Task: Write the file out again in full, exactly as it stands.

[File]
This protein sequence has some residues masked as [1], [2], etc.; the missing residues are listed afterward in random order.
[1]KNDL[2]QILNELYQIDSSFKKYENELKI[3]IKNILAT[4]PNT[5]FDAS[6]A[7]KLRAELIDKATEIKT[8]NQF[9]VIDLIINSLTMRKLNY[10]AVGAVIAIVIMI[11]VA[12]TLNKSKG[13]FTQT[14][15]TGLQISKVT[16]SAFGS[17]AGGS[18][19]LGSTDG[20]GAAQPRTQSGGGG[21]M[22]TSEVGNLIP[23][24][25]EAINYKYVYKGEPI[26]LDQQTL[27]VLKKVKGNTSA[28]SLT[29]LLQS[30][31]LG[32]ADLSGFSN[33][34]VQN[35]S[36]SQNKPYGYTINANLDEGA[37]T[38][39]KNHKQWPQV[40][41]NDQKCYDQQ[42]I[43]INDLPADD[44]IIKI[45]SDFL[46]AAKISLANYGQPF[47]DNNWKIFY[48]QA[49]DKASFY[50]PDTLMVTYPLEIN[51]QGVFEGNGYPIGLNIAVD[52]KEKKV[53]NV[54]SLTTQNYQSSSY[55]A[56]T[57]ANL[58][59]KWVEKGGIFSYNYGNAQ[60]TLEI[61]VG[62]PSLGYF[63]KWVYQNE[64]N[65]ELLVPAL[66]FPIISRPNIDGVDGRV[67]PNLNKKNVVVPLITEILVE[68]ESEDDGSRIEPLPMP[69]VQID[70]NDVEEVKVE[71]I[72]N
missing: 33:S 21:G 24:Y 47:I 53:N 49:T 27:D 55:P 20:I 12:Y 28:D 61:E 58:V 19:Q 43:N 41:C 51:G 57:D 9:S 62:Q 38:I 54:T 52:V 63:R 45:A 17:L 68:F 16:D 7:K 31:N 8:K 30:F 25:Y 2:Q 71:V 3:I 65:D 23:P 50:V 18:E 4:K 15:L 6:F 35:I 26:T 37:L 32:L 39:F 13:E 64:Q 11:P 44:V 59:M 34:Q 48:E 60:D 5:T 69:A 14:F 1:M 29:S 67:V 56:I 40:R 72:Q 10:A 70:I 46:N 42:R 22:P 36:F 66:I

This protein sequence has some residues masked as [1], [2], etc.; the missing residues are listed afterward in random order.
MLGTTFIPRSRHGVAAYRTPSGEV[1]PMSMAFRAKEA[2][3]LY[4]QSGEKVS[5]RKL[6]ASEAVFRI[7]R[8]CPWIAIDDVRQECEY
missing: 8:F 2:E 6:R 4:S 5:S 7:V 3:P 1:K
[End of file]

This protein sequence has some residues masked as [1], [2], etc.; the missing residues are listed afterward in random order.
[1]KNDL[2]QILNELYQIDSSFKKYENELKI[3]IKNILAT[4]PNT[5]FDAS[6]A[7]KLRAELIDKATEIKT[8]NQF[9]VIDLIINSLTMRKLNY[10]AVGAVIAIVIMI[11]VA[12]TLNKSKG[13]FTQT[14][15]TGLQISKVT[16]SAFGS[17]AGGS[18][19]LGSTDG[20]GAAQPRTQSGGGG[21]M[22]TSEVGNLIP[23][24][25]EAINYKYVYKGEPI[26]LDQQTL[27]VLKKVKGNTSA[28]SLT[29]LLQS[30][31]LG[32]ADLSGFSN[33][34]VQN[35]S[36]SQNKPYGYTINANLDEGA[37]T[38][39]KNHKQWPQV[40][41]NDQKCYDQQ[42]I[43]INDLPADD[44]IIKI[45]SDFL[46]AAKISLANYGQPF[47]DNNWKIFY[48]QA[49]DKASFY[50]PDTLMVTYPLEIN[51]QGVFEGNGYPIGLNIAVD[52]KEKKV[53]NV[54]SLTTQNYQSSSY[55]A[56]T[57]ANL[58][59]KWVEKGGIFSYNYGNAQ[60]TLEI[61]VG[62]PSLGYF[63]KWVYQNE[64]N[65]ELLVPAL[66]FPIISRPNIDGVDGRV[67]PNLNKKNVVVPLITEILVE[68]ESEDDGSRIEPLPMP[69]VQID[70]NDVEEVKVE[71]I[72]N
missing: 33:S 21:G 24:Y 47:I 53:N 49:T 27:D 55:P 20:I 12:Y 28:D 61:E 58:V 19:Q 43:N 41:C 51:G 57:D 9:S 62:Q 38:I 54:T 52:V 63:R 45:A 17:L 68:F 16:D 7:K 31:N 8:K 30:F 25:Y 2:Q 71:V 3:I 65:D 23:P 50:V 18:E 4:K 15:L 6:F 35:I 26:T 37:L 32:L 39:F 13:E 64:Q 11:P 44:V 59:M 34:Q 48:E 60:D 5:T 69:A 14:F 1:M 29:S 67:V 56:I 40:R 72:Q 10:A 70:I 46:N 42:R 22:P 36:F 66:I

This protein sequence has some residues masked as [1], [2], etc.; the missing residues are listed afterward in random order.
MLGTTFIPRSRHGVAAYRTPSGEV[1]PMSMAFRAKEA[2][3]LY[4]QSGEKVS[5]RKL[6]ASEAVFRI[7]R[8]CPWIAIDDVRQECEY
missing: 8:F 2:E 6:R 4:S 5:S 7:V 3:P 1:K